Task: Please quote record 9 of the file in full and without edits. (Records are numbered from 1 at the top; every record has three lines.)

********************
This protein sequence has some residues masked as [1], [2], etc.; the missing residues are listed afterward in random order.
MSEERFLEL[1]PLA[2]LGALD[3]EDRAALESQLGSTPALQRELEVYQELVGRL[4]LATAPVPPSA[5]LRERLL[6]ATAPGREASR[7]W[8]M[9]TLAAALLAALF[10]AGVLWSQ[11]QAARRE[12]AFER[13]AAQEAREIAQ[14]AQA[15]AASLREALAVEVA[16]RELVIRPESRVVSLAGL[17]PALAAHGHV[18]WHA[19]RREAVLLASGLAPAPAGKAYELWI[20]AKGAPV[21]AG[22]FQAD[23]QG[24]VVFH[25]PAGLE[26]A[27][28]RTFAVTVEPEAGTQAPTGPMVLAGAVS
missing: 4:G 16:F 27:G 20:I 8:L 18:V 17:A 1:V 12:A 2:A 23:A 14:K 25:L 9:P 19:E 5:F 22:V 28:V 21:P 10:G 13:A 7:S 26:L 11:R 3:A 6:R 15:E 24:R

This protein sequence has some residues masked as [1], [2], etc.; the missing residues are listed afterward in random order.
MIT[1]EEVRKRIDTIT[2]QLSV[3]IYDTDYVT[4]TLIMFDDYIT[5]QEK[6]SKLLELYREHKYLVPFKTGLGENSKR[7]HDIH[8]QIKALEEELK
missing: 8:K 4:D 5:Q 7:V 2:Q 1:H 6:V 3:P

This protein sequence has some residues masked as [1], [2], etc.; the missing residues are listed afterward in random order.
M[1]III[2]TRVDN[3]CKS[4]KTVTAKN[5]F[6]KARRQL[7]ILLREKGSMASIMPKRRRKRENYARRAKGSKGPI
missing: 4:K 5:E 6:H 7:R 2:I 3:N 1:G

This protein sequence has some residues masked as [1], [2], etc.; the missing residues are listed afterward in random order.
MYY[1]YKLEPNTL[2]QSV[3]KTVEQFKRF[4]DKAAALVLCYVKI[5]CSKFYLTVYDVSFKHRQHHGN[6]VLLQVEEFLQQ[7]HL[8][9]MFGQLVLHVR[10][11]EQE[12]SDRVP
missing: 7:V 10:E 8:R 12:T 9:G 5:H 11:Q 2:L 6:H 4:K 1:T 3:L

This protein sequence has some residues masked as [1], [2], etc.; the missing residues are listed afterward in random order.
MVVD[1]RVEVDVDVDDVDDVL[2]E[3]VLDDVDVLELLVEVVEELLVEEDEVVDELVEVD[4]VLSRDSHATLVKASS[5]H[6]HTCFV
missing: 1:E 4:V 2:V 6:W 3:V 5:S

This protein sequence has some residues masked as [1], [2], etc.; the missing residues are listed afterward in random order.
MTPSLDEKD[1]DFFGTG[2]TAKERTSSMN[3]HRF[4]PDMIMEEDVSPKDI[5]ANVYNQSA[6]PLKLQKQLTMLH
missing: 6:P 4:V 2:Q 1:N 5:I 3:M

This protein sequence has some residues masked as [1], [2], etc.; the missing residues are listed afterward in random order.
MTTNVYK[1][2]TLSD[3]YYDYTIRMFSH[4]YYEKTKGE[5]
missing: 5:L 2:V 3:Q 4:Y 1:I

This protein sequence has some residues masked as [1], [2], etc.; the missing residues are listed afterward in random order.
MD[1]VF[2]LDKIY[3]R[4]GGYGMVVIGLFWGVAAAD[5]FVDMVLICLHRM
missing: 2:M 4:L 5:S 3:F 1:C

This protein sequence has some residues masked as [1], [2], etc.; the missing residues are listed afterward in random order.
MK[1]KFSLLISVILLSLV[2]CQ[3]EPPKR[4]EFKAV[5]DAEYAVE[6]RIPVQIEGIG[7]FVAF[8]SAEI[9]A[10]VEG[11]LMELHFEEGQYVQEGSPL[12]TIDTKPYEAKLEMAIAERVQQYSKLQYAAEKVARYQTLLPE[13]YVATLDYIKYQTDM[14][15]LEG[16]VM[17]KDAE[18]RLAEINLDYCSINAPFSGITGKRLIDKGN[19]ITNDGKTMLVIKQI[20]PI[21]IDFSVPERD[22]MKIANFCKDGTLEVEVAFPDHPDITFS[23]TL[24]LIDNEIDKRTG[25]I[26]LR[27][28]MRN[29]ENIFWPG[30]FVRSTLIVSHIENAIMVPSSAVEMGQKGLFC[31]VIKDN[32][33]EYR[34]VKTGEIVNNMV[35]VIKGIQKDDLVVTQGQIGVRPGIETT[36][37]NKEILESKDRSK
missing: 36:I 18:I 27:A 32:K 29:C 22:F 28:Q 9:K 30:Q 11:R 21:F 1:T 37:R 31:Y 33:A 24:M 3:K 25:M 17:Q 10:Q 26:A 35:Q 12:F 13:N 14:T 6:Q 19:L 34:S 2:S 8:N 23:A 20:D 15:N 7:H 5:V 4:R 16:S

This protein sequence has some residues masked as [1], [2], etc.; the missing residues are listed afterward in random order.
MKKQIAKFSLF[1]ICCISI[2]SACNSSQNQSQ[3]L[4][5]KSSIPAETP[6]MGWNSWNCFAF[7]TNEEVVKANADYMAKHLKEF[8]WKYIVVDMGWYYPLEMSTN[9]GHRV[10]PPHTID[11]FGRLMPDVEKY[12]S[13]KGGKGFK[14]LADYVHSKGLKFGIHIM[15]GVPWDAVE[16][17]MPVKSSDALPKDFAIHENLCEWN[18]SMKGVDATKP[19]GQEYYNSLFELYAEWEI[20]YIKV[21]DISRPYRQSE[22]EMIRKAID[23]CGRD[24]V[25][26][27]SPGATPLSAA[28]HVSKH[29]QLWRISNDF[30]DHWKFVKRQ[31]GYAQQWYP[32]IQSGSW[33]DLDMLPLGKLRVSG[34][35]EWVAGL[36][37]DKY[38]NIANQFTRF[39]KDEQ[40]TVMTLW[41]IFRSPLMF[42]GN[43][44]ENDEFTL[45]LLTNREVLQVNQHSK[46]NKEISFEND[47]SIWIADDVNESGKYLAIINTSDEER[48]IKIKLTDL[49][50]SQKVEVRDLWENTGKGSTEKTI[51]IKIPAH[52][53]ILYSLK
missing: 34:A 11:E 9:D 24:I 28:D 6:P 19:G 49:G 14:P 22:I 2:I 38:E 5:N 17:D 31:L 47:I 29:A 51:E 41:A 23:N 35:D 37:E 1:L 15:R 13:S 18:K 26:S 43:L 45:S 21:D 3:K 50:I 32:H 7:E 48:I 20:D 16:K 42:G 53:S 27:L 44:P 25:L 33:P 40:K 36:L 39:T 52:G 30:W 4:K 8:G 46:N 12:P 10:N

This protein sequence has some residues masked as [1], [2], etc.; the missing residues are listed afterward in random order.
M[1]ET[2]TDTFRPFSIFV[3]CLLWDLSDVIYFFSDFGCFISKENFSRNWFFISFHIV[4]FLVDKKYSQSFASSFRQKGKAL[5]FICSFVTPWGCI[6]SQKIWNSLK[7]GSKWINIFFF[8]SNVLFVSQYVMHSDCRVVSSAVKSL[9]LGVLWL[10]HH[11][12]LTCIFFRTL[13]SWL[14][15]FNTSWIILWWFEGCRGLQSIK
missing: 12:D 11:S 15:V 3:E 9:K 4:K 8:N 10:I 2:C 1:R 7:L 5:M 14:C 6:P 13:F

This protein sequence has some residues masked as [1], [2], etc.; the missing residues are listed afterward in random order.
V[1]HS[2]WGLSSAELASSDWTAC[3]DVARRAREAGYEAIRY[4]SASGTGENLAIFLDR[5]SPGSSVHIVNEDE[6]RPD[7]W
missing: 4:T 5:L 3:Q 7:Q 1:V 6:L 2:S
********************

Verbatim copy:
This protein sequence has some residues masked as [1], [2], etc.; the missing residues are listed afterward in random order.
MK[1]KFSLLISVILLSLV[2]CQ[3]EPPKR[4]EFKAV[5]DAEYAVE[6]RIPVQIEGIG[7]FVAF[8]SAEI[9]A[10]VEG[11]LMELHFEEGQYVQEGSPL[12]TIDTKPYEAKLEMAIAERVQQYSKLQYAAEKVARYQTLLPE[13]YVATLDYIKYQTDM[14][15]LEG[16]VM[17]KDAE[18]RLAEINLDYCSINAPFSGITGKRLIDKGN[19]ITNDGKTMLVIKQI[20]PI[21]IDFSVPERD[22]MKIANFCKDGTLEVEVAFPDHPDITFS[23]TL[24]LIDNEIDKRTG[25]I[26]LR[27][28]MRN[29]ENIFWPG[30]FVRSTLIVSHIENAIMVPSSAVEMGQKGLFC[31]VIKDN[32][33]EYR[34]VKTGEIVNNMV[35]VIKGIQKDDLVVTQGQIGVRPGIETT[36][37]NKEILESKDRSK
missing: 36:I 18:I 27:A 32:K 29:C 22:F 28:Q 9:K 30:Q 11:R 21:F 1:T 37:R 31:Y 33:A 24:M 3:K 25:M 17:Q 10:Q 26:A 35:Q 12:F 13:N 14:T 6:Q 19:L 34:S 2:S 8:N 23:A 20:D 15:N 7:H 5:V 4:R 16:S